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Literature / 14 (Peter Clines)

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A novel by Peter Clines (author of the Ex-Heroes series and The Eerie Adventures of Robinson Crusoe). 14 chronicles the journey of a young man named Nate Tucker who rents an apartment in Los Angeles where the rent is suspiciously cheap, the cockroaches are bright green with an extra leg, and there's a single padlocked room on his floor that seems to terrify everyone around him. Except, it's the room next door to it where people are constantly committing suicide.

A cerebral horror novel, 14 is published by Permuted Press and has received much praise for its labyrinthine but understandable mystery. It has another book in the same universe by the same author, The Fold.

This work provides examples of:

  • Action Survivor: The survivors at the end
  • Apartment Complex of Horrors: the Kavach Building certainly leans this way. Architecture that seems non-Euclidean, infested by shiny green cockroaches that all have an extra leg, a very carefully locked room that, after the tenants figure out how to open it opens directly into DEEP SPACE, and more fun surprises. In the end, it subverts the trope, sort of, as it turns out to be the only thing preventing a horrendous race of Great Old Ones from coming to Earth and eating almost all living things.
  • Apocalypse How: Humanity will be eaten by extra-dimensional monsters if there's too many psychic presences on Earth. The Kavach Building prevents this.
  • Applied Phlebotinum: There's a lot of it going on in the Kavach Building.
  • Artifact of Doom: Some residents suspect the building might be this. It's actually the only thing preventing the Apocalypse.
  • Big Bad: Cthulhu. Though he's unnamed, it's very obviously either him or the inspiration for the deity in-universe.
  • Blatant Lies: Tim's excuse for knowing an increasingly bizarre set of skills is reading about them in manuals printed by the publishing company he used to run.
  • Bittersweet Ending: Tim and Mrs. Knight are dead, the entire crisis was the protagonists' fault, and they're all traumatized. Nate is now the new building manager, though.
  • Cool Old Guy: Tim, a retired publisher who gets along pretty well with all the younger residents of the Kavach Building.
  • Cosmic Horror Story: The secrets of the universe tied to the Kavach Building threaten one's sanity. Subverted. Everything actually more or less works out in the end.
  • Cruel and Unusual Death: Mrs. Knight, an otherwise sweet old lady, gets sucked into an alien sun through explosive decompression.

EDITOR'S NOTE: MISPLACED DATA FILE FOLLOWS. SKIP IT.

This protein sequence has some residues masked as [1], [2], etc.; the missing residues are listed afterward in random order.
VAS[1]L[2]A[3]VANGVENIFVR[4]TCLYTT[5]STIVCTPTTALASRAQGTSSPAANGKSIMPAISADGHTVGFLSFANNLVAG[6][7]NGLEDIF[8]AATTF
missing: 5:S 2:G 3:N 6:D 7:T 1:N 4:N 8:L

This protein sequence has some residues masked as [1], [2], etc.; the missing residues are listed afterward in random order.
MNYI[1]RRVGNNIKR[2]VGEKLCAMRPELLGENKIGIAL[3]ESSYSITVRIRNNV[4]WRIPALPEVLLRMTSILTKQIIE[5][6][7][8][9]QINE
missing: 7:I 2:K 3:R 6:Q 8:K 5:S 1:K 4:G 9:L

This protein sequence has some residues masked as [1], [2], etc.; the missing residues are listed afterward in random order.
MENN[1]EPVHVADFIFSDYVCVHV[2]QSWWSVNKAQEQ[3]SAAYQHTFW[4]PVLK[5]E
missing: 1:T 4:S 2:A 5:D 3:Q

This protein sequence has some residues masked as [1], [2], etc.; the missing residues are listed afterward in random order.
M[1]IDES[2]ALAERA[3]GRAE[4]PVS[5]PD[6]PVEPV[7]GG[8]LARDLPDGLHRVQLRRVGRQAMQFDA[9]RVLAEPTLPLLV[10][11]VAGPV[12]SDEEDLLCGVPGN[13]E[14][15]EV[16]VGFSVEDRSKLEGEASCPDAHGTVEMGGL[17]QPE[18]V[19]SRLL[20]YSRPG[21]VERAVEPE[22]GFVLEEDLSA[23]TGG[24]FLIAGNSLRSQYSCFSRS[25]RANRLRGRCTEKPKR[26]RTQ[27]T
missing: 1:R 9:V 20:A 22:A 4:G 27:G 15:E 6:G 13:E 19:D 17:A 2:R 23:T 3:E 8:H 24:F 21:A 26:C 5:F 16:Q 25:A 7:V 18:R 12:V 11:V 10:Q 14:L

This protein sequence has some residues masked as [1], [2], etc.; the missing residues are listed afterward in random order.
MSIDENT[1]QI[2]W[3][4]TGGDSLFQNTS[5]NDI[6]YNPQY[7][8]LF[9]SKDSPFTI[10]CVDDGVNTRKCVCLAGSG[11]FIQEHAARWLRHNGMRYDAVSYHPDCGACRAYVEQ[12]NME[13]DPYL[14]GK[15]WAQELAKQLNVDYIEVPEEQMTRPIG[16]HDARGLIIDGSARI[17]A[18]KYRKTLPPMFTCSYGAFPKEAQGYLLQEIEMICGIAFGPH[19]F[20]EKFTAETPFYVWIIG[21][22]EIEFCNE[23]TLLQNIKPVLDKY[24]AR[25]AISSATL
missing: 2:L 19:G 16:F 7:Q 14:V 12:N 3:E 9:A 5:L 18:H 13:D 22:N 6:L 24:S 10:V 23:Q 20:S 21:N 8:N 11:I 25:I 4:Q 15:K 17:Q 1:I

• Eldritch Location: The Kavach Building.
    • It has a doorway INTO SPACE.
  • Extra-Strength Masquerade: This is enforced around the Kavach Building, which is a good thing once the world starts to end.
  • Fluffy the Terrible: Invoked by Xela when she names the massive bat-winged tentacle-faced monsters "sqales" (squid-whales), because a stupid name makes them slightly less terrifying.
  • Granola Girl: Xela has elements of this, being an outgoing art student who's pretty forthright about her sexuality.
  • Hidden in Plain Sight: The Kavach Building itself acts as one. You might suspect the device to be in the house, but you wouldn't expect the house to BE the device. It's just a weird little apartment building in L.A, right?
  • Holier Than Thou: It seems like Andrew can't go five minutes without pointing out someone's supposed moral shortcomings. Turns out his squeaky-clean Christian persona is just a front, but he still acts superior even when he's revealed to be a cultist bent on sacrificing the world to his "god".
  • Innocent Fanservice Girl: Xela doesn't see much problem sunbathing nude.
  • Lovecraft Lite: Only three major characters die and one was evil.
  • Meaningful Name: The Kavach Building It means 'shield'.
  • The Men in Black: They appear at the end.
  • Mysterious Past: Nate and the others start to suspect this about Tim as the story goes on (Veek at one point says, in reference to Tim knowing things the average person wouldn't, "you can only use that 'I read a book about it' excuse so many times"). When the shit hits the fan later in the book and Tim reveals his power, he says he may have at one time been affiliated with a "three-letter agency".
  • Mood Whiplash: Light and humorous storytelling swerving into cosmic horror then back.
  • Ms. Fanservice: Xela is this for the book, though Nate's Above the Influence.
  • Pointy-Haired Boss: Eddie, Nate's boss at the magazine where he does data entry work, comes off as a unctuous, self-important dullard, making dubious claims about the amount of productivity he could be getting in if he were doing Nate's job.
  • Nice Job Breaking It, Hero: The residents really-really are messing with stuff above their knowledge level. And it almost destroys the world.
  • Reasonable Authority Figure: The government is quite understanding despite the fact our heroes almost ended the world.
  • Religion of Evil: The Family.
  • Retired Badass: Tim, a former FBI or CIA agent who can put down four not quite human creatures in fifteen seconds.
  • Shout-Out: Extensive ones to Scooby Doo, Lost, and The Cthulhu Mythos.
  • Unlucky Everyman: Nate Tucker is this before he becomes a resident of the Kavach Building.
  • Weirdness Censor: The events of the book are only visible to the characters inside the building.
  • Wild Card Excuse: How did Tim learn his increasingly bizarre variety of talents? He published a book on it once. He smugly tells them it's a really good excuse once they stop believing it.
  • The World's Expert (on Getting Killed): Oskar reveals he knows how to set the building back to normal only to immediately get killed.